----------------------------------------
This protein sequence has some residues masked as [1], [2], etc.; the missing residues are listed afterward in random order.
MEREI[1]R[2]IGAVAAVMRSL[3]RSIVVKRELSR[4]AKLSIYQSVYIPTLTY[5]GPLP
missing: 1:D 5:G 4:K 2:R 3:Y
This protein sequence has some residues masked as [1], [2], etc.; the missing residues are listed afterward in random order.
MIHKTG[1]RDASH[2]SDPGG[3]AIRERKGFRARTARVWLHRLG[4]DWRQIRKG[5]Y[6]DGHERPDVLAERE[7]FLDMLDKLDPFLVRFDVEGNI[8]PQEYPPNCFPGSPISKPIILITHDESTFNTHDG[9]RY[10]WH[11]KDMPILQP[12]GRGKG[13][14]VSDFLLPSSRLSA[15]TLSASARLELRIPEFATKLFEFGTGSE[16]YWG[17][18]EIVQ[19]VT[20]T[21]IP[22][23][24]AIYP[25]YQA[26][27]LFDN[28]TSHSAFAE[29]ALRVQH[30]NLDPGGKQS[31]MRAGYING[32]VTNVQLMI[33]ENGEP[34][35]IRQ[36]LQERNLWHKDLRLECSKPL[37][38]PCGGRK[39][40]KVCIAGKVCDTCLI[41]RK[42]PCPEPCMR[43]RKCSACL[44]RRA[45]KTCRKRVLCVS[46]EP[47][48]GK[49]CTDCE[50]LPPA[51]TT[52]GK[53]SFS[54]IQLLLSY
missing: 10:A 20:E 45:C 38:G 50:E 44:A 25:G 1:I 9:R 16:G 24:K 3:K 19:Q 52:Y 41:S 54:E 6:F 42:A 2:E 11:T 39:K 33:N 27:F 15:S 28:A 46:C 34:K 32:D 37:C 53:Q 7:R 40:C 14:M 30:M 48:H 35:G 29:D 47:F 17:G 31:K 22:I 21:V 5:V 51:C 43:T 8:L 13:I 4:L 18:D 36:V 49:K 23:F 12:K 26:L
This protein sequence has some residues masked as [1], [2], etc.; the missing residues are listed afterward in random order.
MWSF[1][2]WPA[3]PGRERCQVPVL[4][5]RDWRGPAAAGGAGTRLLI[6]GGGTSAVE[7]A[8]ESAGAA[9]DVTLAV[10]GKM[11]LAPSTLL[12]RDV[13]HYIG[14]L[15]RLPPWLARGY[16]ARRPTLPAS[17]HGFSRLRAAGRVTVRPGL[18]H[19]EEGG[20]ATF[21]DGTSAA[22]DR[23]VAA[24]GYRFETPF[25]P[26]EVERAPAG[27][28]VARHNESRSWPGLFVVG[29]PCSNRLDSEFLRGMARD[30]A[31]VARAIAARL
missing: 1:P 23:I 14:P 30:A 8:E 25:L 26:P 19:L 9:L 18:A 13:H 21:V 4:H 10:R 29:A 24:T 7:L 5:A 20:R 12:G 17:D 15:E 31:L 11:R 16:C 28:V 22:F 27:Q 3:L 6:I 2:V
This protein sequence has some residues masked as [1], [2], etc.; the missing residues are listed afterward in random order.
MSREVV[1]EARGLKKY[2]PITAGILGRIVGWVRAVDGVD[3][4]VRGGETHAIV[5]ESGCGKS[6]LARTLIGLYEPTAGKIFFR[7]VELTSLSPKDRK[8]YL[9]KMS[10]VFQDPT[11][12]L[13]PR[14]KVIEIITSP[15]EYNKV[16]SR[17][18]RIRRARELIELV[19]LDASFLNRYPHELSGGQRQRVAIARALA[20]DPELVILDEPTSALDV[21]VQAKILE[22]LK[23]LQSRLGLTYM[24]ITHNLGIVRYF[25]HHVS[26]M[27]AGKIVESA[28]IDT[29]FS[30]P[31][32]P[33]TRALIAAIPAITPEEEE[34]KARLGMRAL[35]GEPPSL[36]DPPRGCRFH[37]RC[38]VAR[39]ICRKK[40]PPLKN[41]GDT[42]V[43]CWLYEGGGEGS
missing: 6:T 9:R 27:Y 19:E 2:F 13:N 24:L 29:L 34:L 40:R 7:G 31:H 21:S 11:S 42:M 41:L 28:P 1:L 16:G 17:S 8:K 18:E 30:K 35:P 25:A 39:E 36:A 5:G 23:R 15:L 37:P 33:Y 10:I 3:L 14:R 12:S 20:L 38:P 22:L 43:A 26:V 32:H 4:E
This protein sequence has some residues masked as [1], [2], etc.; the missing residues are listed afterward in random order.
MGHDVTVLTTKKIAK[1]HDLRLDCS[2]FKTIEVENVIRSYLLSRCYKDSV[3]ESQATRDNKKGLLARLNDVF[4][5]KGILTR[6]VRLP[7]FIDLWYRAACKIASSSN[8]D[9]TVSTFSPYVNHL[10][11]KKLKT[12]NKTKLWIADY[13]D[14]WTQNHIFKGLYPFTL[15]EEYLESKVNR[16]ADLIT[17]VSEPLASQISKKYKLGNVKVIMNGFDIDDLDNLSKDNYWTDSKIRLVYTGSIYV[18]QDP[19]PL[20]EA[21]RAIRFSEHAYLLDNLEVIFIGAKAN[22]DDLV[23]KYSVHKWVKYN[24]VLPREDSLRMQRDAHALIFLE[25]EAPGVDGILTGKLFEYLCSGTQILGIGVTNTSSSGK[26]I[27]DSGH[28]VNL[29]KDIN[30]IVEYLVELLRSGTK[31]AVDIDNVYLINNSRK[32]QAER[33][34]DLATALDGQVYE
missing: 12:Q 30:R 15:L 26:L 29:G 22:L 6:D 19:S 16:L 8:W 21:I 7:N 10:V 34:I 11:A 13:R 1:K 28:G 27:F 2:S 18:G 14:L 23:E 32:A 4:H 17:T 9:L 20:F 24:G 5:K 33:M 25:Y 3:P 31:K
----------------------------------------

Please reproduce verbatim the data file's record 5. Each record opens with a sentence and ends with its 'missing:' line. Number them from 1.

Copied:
This protein sequence has some residues masked as [1], [2], etc.; the missing residues are listed afterward in random order.
MGHDVTVLTTKKIAK[1]HDLRLDCS[2]FKTIEVENVIRSYLLSRCYKDSV[3]ESQATRDNKKGLLARLNDVF[4][5]KGILTR[6]VRLP[7]FIDLWYRAACKIASSSN[8]D[9]TVSTFSPYVNHL[10][11]KKLKT[12]NKTKLWIADY[13]D[14]WTQNHIFKGLYPFTL[15]EEYLESKVNR[16]ADLIT[17]VSEPLASQISKKYKLGNVKVIMNGFDIDDLDNLSKDNYWTDSKIRLVYTGSIYV[18]QDP[19]PL[20]EA[21]RAIRFSEHAYLLDNLEVIFIGAKAN[22]DDLV[23]KYSVHKWVKYN[24]VLPREDSLRMQRDAHALIFLE[25]EAPGVDGILTGKLFEYLCSGTQILGIGVTNTSSSGK[26]I[27]DSGH[28]VNL[29]KDIN[30]IVEYLVELLRSGTK[31]AVDIDNVYLINNSRK[32]QAER[33][34]DLATALDGQVYE
missing: 12:Q 30:R 15:L 26:L 29:G 22:L 6:D 19:S 16:L 8:W 21:I 7:N 10:V 34:I 11:A 13:R 1:K 28:G 27:F 2:S 18:G 14:L 23:E 32:A 4:H 17:T 9:L 20:F 24:G 5:K 33:M 25:Y 3:P 31:K